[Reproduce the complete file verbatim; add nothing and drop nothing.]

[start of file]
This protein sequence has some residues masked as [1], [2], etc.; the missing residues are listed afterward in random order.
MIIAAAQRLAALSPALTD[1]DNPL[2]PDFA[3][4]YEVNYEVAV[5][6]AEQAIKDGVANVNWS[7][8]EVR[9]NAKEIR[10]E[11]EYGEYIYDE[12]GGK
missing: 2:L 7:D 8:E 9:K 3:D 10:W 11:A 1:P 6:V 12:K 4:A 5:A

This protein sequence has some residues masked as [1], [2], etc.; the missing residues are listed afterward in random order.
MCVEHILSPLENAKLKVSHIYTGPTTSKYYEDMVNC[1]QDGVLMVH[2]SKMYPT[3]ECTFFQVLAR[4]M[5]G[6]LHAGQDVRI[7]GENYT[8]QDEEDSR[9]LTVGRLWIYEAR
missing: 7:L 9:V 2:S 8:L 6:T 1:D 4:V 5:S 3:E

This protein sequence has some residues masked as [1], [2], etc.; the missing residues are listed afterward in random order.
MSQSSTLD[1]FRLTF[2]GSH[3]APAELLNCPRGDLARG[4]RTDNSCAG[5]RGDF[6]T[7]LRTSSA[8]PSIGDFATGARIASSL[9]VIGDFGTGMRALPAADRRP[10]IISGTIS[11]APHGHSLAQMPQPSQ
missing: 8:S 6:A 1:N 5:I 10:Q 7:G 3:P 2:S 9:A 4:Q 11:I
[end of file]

This protein sequence has some residues masked as [1], [2], etc.; the missing residues are listed afterward in random order.
MIIAAAQRLAALSPALTD[1]DNPL[2]PDFA[3][4]YEVNYEVAV[5][6]AEQAIKDGVANVNWS[7][8]EVR[9]NAKEIR[10]E[11]EYGEYIYDE[12]GGK
missing: 2:L 7:D 8:E 9:K 3:D 10:W 11:A 1:P 6:V 12:K 4:A 5:A

This protein sequence has some residues masked as [1], [2], etc.; the missing residues are listed afterward in random order.
MCVEHILSPLENAKLKVSHIYTGPTTSKYYEDMVNC[1]QDGVLMVH[2]SKMYPT[3]ECTFFQVLAR[4]M[5]G[6]LHAGQDVRI[7]GENYT[8]QDEEDSR[9]LTVGRLWIYEAR
missing: 7:L 9:V 2:S 8:L 6:T 1:D 4:V 5:S 3:E

This protein sequence has some residues masked as [1], [2], etc.; the missing residues are listed afterward in random order.
MSQSSTLD[1]FRLTF[2]GSH[3]APAELLNCPRGDLARG[4]RTDNSCAG[5]RGDF[6]T[7]LRTSSA[8]PSIGDFATGARIASSL[9]VIGDFGTGMRALPAADRRP[10]IISGTIS[11]APHGHSLAQMPQPSQ
missing: 8:S 6:A 1:N 5:I 10:Q 7:G 3:P 2:S 9:A 4:Q 11:I